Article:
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Animal rights group calls for Shooting Times and The Field to be classed alongside porn

Country Life magazines including Shooting Times and The Field are facing calls to be relegated to the top shelf, a spot traditionally reserved for porn magazines, by Britain’s largest animal rights charity.

In their ‘Gunning for Children: How the gun lobby recruits young blood’ report, Animal Aid claim that titles depicting country sports amount to ‘shooting porn’ which could have a ‘corrosive’ effect on children who glimpsed it.

Such titles, the group claims, have depicted young children standing over dead game in a manner which ‘glorifies’ hunting.

Animal Aid director Andrew Tyler said: “Children who kill animals for sport in urban areas are considered dysfunctional and a social menace. Yet Britain has a gun lobby, composed of well-connected groups, that devotes considerable resources towards encouraging children to take up guns at a young age.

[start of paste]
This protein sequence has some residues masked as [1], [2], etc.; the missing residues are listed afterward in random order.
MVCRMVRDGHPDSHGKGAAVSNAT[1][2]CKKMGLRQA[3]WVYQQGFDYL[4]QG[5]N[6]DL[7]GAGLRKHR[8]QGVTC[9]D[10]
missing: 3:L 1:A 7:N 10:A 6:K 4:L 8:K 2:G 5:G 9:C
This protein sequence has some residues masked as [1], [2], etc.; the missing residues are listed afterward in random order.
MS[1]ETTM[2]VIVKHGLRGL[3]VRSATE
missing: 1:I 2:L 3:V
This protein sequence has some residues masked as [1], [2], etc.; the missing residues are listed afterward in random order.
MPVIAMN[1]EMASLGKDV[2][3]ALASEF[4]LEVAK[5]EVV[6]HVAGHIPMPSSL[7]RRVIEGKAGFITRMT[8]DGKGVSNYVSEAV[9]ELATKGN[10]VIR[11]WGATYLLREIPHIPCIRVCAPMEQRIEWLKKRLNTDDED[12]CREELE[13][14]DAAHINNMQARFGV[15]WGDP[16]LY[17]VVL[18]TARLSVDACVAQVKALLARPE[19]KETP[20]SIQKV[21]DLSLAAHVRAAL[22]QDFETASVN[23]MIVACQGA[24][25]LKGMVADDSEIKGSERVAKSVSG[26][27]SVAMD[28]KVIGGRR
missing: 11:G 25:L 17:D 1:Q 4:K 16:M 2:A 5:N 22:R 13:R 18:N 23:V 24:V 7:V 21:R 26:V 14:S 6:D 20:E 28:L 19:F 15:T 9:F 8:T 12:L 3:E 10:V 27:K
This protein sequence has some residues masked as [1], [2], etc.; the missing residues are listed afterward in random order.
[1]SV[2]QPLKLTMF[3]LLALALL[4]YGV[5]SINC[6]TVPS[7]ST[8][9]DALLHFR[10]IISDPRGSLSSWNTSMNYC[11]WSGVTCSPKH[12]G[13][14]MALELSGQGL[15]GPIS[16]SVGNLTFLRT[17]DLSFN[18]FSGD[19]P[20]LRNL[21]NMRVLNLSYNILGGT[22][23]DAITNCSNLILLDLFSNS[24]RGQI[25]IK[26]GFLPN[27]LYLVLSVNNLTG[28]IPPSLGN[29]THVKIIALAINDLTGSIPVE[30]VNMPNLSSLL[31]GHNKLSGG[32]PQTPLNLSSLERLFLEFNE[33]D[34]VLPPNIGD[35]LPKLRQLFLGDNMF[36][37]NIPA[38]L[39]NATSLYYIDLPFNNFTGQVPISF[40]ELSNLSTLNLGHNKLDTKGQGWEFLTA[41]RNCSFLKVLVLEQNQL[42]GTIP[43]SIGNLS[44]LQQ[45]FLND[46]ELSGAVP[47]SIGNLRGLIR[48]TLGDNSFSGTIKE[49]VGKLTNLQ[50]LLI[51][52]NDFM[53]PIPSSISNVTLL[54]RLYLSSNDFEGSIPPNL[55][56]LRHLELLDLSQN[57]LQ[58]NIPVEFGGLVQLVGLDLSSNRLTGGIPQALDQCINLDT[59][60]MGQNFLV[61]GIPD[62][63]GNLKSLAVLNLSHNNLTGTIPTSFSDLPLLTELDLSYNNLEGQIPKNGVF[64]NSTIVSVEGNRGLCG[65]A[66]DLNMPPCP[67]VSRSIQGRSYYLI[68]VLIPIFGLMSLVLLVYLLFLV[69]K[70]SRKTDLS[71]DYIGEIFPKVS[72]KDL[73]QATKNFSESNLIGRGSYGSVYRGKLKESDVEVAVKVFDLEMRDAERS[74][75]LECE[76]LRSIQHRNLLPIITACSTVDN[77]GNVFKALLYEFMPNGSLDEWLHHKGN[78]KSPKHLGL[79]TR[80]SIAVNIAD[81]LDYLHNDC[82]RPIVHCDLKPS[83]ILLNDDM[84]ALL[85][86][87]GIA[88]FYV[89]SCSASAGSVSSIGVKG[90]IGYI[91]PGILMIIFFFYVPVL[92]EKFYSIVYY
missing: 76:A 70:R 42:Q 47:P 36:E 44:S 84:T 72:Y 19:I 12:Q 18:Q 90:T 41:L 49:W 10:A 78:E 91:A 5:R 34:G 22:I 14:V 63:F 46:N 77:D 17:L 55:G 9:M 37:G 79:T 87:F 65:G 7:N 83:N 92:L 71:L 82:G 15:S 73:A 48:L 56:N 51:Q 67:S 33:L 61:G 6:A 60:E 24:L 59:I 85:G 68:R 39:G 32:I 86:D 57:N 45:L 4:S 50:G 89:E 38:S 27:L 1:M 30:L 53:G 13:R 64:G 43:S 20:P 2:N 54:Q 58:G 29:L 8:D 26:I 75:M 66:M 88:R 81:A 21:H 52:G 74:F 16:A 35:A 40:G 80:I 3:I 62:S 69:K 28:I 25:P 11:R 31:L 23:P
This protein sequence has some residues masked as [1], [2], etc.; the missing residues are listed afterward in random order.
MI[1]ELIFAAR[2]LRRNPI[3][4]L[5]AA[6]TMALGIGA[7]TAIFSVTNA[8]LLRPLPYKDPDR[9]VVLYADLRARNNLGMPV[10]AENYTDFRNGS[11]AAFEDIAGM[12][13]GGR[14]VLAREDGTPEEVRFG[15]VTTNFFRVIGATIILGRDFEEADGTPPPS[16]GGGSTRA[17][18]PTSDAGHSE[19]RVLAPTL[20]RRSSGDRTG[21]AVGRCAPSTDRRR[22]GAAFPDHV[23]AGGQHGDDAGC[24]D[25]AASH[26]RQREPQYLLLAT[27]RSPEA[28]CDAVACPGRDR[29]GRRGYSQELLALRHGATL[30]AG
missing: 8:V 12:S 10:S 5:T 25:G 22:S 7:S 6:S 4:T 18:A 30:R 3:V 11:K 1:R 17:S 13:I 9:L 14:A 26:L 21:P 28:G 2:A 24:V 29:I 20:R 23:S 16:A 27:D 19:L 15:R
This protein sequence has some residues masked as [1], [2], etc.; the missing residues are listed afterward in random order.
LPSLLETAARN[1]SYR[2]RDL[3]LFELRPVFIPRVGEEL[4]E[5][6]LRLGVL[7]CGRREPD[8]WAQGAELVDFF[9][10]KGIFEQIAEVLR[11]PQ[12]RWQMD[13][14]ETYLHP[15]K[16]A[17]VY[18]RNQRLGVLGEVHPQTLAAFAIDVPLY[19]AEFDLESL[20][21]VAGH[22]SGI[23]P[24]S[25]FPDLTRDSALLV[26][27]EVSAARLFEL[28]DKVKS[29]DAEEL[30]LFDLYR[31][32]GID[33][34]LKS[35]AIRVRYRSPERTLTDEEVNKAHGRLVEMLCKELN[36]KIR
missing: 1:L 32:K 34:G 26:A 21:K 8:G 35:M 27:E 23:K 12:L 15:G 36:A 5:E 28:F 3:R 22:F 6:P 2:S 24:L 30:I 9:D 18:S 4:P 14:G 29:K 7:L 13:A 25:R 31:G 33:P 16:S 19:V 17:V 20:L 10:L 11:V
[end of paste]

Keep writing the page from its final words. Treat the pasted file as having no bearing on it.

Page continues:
"Their actions are damaging not just to wildlife but also to the emotional development of young people."

David Taylor of the Countryside Alliance demurred however: “Shooting is a perfectly legitimate interest and hobby. You can't just ban something because you don't like it. Lots of people don't like cars but they don't ban magazines about motor sports."

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John Glenday

John Glenday is responsible for compiling The Drum's daily morning bulletin and ensuring that overnight breaking news is covered while you're still brushing your teeth. Can also make a mean cup of tea.

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